Monday, March 30, 2015

"Racing Extinction" closes DC Environmental Film Festival, and is quite a spectacle


Sunday, March 29, 2015, The DC Environmental Film Festival closed with the film “Racing Extinction”, by Louie Psihoyos (“The Cove”, Aug. 7, 2009).
  
The essential theme of the 90-minute documentary is that climate change is combining with over-fishing and over-hunting to threaten half of the species on Earth with extinction. Take a moment to interpret the title of the film, literally.

  
The film points to five great extinctions in the geological history of the planet.  In all of them, sudden increase in carbon dioxide was a major factor (including a result of the asteroid hit that destroyed the dinosaurs 65 million years ago).  The film makes many side journeys into the specifics of climate change, including examining of sudden releases of large amounts of methane from the permafrost in Alaska.  It says that a “methane event”, leading to a Venus-like runaway effect starting with a 10 degree F increase in world temperature in just a couple years, is possible.  (In fact, Venus seems to have experienced a runway carbon dioxide event about a billion years ago.  Methane has a much greater heat-holding effect than carbon dioxide, but tends to disperse rapidly.  Titan, the moon of Saturn, might be warmer than expected for its distance from the Sun because of methane.)


The film pays a lot of attention particularly to over-fishing of manta rays near Indonesia, and documents the economic change of the island economy from fishing to ocean tourism.  It also shows the results of “shark fin” gathering for shark fin soup, with sharks falling to the ocean floor after amputation of fins. We don’t live in a world of “free fish”.

It also documents the demise of some bird species, as a particular sparrow in Florida sings the last male song.

It encourages people to go vegan and to stop eating animal products.  It claims that the cattle industry causes enormous methane release.  It also presents Elon Musk and his electric car, the Tesla. 
  
The film, however spectacular (with its photography of impoverished coastal areas of Indonesia) tends to be a bit disorganized and “all over the map” in building its arguments.

The film also showed holographic projections of animal extinction scenes in New York City and Washington, as against the UN buildings.     

I’m used to pondering the moral arguments concerning animal extinction more for animals closer to humans in self-awareness and sensitivity:  that is, carnivores (big cats), primates, cetaceans, and certain other animals like elephants.  Yet, the film did not get into fur poaching, for example, as much as have some other documentaries in the same festival.  The planet, however, depends on the health of everything, especially in the ocean. We destroy algae and plankton in the ocean, the planet could lose its ability to produce oxygen.  Acidic oceans dissolve the shells of many mollusks and other animals.  And what really did happen to Venus?  Is that a lesson for us?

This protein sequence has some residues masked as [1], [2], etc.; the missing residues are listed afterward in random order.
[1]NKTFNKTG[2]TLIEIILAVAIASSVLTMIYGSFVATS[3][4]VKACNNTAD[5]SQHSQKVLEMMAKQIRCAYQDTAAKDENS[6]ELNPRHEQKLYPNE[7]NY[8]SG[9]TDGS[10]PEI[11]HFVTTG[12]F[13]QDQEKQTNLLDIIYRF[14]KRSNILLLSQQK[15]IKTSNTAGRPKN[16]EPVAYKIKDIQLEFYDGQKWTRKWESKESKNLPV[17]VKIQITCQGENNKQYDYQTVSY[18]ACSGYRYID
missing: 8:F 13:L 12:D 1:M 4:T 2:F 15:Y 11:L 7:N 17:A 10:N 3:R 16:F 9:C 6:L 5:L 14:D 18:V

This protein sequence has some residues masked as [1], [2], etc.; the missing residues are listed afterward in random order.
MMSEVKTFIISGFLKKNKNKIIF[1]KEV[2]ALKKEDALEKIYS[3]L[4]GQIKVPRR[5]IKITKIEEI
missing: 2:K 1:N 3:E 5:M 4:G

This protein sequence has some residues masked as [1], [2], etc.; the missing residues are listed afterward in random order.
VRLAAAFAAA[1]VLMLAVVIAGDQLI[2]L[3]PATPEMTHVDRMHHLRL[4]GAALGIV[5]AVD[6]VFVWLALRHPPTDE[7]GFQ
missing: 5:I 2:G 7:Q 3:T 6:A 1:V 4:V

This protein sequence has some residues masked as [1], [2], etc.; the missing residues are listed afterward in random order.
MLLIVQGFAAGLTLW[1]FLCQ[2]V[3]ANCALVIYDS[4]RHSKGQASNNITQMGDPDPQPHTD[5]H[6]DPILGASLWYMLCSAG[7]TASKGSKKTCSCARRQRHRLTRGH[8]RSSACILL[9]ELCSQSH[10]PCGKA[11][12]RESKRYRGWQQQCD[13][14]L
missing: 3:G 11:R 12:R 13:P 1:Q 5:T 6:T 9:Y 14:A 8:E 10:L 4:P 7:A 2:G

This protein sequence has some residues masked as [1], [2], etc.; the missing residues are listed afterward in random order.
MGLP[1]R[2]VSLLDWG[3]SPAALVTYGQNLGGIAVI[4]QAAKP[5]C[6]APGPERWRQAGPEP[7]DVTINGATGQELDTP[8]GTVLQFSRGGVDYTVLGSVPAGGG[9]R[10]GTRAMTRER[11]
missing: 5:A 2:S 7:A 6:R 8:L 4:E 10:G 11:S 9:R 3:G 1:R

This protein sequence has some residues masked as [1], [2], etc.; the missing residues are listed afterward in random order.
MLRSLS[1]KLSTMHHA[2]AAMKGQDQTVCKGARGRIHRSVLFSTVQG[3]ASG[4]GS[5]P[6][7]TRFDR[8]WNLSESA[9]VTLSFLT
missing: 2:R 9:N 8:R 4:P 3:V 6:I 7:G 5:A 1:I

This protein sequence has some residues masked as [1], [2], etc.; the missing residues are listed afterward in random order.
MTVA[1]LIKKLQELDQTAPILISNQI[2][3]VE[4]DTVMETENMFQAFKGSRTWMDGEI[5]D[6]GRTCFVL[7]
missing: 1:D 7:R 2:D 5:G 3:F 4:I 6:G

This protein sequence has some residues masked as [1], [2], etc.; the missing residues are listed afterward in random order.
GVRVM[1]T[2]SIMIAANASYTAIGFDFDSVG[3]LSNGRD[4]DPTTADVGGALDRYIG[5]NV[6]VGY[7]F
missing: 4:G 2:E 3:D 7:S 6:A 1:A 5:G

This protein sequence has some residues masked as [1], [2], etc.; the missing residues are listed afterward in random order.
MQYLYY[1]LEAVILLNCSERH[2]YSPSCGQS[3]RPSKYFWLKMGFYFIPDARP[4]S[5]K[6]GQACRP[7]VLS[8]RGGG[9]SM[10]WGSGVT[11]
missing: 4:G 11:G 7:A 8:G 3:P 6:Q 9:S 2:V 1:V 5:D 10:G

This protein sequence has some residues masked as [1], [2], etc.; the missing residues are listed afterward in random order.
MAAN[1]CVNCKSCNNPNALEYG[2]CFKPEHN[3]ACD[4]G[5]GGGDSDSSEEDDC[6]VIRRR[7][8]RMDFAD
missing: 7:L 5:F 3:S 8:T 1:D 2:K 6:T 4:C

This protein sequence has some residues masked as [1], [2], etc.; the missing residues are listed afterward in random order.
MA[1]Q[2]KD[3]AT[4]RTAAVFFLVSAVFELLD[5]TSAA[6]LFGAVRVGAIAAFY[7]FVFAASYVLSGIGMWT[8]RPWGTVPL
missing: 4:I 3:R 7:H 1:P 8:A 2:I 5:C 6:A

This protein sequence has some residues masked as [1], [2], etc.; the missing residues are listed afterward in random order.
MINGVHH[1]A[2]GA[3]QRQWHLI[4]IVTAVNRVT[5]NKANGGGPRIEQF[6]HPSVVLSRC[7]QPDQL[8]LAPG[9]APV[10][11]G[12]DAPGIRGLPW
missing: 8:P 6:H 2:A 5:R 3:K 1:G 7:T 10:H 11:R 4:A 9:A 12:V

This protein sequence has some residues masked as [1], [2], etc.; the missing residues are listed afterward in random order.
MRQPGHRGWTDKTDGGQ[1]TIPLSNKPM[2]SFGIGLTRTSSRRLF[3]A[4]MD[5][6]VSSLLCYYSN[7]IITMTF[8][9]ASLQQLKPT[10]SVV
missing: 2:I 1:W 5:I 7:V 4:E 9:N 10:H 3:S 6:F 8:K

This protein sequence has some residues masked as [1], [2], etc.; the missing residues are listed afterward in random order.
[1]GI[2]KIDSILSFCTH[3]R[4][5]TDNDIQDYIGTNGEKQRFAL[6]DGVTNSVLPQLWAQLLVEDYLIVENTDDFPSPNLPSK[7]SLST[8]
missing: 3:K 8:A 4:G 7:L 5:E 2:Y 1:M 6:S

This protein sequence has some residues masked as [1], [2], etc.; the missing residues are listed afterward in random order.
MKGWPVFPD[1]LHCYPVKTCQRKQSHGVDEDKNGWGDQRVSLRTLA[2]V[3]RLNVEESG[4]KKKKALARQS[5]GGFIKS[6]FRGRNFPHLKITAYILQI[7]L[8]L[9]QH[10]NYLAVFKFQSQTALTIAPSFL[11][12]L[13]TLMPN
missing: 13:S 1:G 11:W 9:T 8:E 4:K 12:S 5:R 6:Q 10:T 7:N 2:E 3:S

After the film, there was a lengthy QA, followed by a reception with delicious vegan (if spicy) hors d’oeuvres, at the Carnegie Science Center in Washington DC.


The official site is here.  The film will be presented on cable by the Discovery Channel and in theaters, apparently by Sundance Selects.  The production group is the Ocean Preservation Society.
   
The QA made several points.  One idea is that the Internet makes information about conservation spread much more rapidly among the public.  Another is that people should be encouraged to go all electric with cars (not even hybrid), and that the racing community embraces that.  Of course, the whole country and western world needs an infrastructure of efficient charging stations before that's practical for most people. Another was the idea that the producers want to “start a movement”, not just make movies!

Wikipedia attribution link for Manta Ray picture by Arturo de Frias Marques,   under Creative Commons 4.0 International license.

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